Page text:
Catching Up

My updates have become sparse of late; I’m busy at work and tired when I get home and, honestly, posting updates here, when I’ve got little to say about running, is sometimes a step too far. And I apologise for that.

That makes it sound as if I’m being negative about everything and I’m not, not at all. I’m so annoyingly positive I think I’m starting to get to my husband, who is naturally not quite as positive. I look past the surgery to the days when I can walk without pain, really walk – up hills, over dales, along all the forest walks I so miss. I’m now waiting for the letter to tell me when my surgery is due. I need to know.

Hubbie says I’m to make sure my will is up to date. I’m sure that’s from a practical point of view and not that he’s envisaging death on the operating table. Pretty sure any way. It’s something we’ve talked about for a while because provisions we’d made for our children when we first made a will are no longer necessary. I’m sure my son, now 24, knows exactly who he wants to live with and it’s definitely not his dad! I’ll do my will, if only to give hubbie one less thing to worry about.

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We rarely think, when injured or ill, how that affects the people around us. I’ve gone from being a really fit 50 year old to a disabled 52 year old. And, as you know, it happened BANG, like that. Hubbie used to ferry me around from race to race, standing at the start and the finish to watch me go and, eventually, come back. He didn’t get the whole fitness thing; being able to lift a Scotch Pie from the fridge is exercise enough for a working man. I did get him running at one point – I think he was missing me when I was training as much and decided that if I was out, he’d come with me. He was good too. He did two races and, despite declaring his impending death as we slogged towards the finish line, he came close to running a sub 30 minute 5k.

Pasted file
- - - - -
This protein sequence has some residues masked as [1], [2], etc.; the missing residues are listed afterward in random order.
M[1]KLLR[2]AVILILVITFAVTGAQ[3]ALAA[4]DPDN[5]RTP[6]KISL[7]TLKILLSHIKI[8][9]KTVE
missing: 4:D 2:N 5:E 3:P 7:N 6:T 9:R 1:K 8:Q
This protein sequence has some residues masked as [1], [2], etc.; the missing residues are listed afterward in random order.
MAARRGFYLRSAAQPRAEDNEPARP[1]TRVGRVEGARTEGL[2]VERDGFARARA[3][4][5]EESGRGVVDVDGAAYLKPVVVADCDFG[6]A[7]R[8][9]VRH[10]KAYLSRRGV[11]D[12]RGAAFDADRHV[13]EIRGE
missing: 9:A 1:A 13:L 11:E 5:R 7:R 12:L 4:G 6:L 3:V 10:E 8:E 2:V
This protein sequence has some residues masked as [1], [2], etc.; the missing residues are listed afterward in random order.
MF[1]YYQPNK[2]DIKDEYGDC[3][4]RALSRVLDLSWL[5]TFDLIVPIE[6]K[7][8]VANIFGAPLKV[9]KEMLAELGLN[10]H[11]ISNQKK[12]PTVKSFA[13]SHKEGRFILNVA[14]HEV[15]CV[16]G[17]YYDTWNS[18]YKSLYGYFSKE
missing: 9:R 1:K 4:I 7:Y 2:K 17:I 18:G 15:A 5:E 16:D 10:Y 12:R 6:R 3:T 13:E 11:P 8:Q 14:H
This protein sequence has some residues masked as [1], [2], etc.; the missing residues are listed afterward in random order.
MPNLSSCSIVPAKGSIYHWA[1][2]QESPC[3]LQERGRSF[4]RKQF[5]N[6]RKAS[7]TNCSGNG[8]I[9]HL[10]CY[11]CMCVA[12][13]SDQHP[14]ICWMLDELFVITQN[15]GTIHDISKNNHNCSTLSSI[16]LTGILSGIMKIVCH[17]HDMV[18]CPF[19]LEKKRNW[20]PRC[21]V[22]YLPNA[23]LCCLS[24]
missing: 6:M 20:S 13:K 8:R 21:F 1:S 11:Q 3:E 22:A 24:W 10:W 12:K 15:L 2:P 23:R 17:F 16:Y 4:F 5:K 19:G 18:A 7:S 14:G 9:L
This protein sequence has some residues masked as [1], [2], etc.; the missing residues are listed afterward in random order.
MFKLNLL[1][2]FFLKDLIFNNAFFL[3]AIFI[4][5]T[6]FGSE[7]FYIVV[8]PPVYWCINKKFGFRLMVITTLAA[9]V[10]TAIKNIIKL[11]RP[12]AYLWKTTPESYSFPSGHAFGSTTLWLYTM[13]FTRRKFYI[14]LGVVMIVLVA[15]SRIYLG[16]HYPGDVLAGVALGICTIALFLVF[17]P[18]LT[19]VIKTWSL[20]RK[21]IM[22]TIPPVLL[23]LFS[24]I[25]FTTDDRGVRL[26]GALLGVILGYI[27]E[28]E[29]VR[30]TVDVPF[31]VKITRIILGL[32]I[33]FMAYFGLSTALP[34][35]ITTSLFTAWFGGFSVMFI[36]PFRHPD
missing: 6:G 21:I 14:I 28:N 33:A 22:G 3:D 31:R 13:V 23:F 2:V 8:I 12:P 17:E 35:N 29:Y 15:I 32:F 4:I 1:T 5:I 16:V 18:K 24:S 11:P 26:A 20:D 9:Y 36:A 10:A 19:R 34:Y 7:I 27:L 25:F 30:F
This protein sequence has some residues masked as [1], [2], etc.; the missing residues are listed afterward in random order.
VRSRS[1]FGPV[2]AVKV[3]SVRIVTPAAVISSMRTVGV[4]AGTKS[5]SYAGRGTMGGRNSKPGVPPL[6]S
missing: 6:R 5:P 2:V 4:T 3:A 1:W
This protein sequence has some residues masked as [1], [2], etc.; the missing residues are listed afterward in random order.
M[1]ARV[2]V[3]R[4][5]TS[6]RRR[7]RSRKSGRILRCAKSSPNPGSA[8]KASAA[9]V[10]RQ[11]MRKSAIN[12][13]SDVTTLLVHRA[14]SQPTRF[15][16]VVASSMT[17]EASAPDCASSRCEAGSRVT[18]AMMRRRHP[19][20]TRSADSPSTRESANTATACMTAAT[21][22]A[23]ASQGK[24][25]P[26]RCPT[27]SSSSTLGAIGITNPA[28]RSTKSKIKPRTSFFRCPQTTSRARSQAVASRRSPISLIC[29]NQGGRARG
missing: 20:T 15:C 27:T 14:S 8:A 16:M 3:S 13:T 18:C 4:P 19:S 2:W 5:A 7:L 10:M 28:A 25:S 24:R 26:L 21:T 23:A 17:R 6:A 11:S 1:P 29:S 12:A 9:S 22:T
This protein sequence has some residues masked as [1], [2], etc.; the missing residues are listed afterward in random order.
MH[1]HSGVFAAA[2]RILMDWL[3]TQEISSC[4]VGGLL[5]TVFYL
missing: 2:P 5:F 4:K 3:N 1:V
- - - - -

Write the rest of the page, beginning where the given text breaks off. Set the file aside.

When he was brave enough to admit that he wasn’t enjoying the training, I put away my whistle and clipboard and he accompanied me on his bike, becoming my Semi Silent Coach, who delighted in cycling behind me and “just watching”. It was like being chased in slow motion by Benny Hill on a bike.

Now he’s the guy who helps lift my mobility scooter in and out of the car, tries to park as close to the shop we need as possible, watches me grimace when the pain catches me out and worries about what could go wrong in a few weeks. I love him for all of those things. And I worry only about him and how he’ll cope.

This week I received my Blue Badge, the accolade of disability. I have been determined, under strict criteria, impaired enough to warrant an award. I carry my Blue Badge with me everywhere, waving it at imaginary wardens. It will help and I am determined not to abuse it, as I see others do. I shall not abandon my car anywhere and plonk the badge on display before I leave declaring “I’m allowed, I’m disabled!” I will not park all day in disabled spaces. In my world, that’s just taking the piss. I will use my badge with discretion and not so as to annoy the hell out of everyone around me.

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This weekend I’m setting up a new exhibition at the gallery. I’ve suddenly become all sensible and decided that, in order to set it up without hurting myself, I’ll close early and take my time. I’ve even turned down the offer of lunch so that I don’t put myself under additional pressure. I am learning to cope with this, just in time for it all to (hopefully) end! Typical, isn’t it?

We learn from the things that affect us, no matter how slowly. 

 

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